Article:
That, is your “non-profit” organization in support of the voiceover industry….and nobody seems to care.  Just a bunch of people selling dreams (translation “voice coaching”). “Experts” who ask you to put your audio in a specimen cup. All for an organization who releases about 3 documents a year that say nothing and do even less.

Apparently, this is the acceptable kind of integrity we can expect from WoVo and the voiceover industry moving forward.

And that, Dear Reader – is the history of the “voiceover industry” and how it stands today.

So, you want to be a voice talent, huh?

Good luck with that.

Voiceover Industry A Brief Ugly History
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Bryan Crook
Bryan Crook
2 years ago

Sounds to me you are a very disillusioned person who has had a string of bad luck and not meeting the correct person. There is perhaps another side of the coin and your hope is to disuade anyone from entering the arena.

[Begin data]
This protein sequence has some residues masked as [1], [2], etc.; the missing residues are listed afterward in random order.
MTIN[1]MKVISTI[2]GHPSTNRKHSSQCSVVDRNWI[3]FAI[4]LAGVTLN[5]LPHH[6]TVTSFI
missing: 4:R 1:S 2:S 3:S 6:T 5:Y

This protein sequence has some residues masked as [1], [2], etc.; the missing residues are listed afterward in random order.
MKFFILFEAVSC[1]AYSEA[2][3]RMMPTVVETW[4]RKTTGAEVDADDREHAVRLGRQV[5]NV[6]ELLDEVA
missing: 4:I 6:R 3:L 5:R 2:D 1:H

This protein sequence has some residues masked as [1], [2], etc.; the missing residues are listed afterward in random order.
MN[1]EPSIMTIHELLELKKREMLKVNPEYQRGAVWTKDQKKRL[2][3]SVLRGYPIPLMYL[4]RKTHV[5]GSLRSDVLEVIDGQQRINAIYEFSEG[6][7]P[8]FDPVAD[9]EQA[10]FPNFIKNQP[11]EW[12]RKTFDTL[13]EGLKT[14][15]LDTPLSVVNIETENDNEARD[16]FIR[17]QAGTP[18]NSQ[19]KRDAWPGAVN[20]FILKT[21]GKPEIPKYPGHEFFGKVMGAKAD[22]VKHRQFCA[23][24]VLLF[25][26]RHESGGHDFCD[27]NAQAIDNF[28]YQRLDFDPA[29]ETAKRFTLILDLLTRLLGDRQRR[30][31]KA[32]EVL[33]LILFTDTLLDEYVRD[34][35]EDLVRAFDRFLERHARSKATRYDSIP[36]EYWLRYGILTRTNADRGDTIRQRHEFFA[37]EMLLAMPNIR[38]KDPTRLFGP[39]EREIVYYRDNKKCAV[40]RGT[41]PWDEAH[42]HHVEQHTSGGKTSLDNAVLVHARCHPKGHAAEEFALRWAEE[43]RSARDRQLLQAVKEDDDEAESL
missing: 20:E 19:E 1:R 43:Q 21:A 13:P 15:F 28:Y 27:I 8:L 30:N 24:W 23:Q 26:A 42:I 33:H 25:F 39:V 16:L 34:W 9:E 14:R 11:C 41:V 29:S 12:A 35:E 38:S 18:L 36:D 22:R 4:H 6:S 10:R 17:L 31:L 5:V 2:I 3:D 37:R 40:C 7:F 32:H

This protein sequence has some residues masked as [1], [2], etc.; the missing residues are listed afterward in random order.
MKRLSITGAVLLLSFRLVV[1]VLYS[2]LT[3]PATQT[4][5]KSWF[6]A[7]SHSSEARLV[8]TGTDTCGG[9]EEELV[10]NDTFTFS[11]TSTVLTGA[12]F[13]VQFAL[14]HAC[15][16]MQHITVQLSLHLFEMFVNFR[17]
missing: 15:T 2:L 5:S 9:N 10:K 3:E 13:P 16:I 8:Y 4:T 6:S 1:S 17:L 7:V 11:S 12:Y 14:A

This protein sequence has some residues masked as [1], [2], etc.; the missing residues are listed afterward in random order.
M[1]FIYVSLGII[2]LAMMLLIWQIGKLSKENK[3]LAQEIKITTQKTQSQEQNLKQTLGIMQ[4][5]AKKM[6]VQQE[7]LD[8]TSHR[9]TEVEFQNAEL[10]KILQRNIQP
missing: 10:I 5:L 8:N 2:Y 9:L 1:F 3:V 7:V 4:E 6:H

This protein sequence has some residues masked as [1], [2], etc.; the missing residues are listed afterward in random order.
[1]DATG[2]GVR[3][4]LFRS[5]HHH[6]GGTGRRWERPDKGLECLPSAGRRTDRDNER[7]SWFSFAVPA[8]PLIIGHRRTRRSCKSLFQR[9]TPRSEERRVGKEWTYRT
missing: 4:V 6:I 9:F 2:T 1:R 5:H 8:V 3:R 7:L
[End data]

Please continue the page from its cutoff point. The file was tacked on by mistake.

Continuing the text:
Tom Raymond
Tom Raymond
1 year ago

When I was in “radio school” my instructor told me that those who do voice over work are usually those who did not make it in the radio biz- Whether that was true at the time or in the past, I do not know. This was in the early 90’s when talk radio as we know it today was beginning to boom. Shortly after that, the landscape began to shift and he became one of the most recognizable voices in San Diego, many local commercials as well as imaging for a handful of TV and radio stations. Then it became… Read more »

Tom Raymond
Tom Raymond
Reply to  Todd Schick
1 year ago

Yes, I had forgotten all about Candace Bergen’s Sprint commercials and now I do recall them well- My instructor’s comment may have been mainly out of frustration; I know he at one time wanted to become an influential Classic Rock DJ and it seemed he was on his way there (even worked briefly in the LA market) when at some point things did turn and he was then working mostly as a production engineer, which he did enjoy anyway.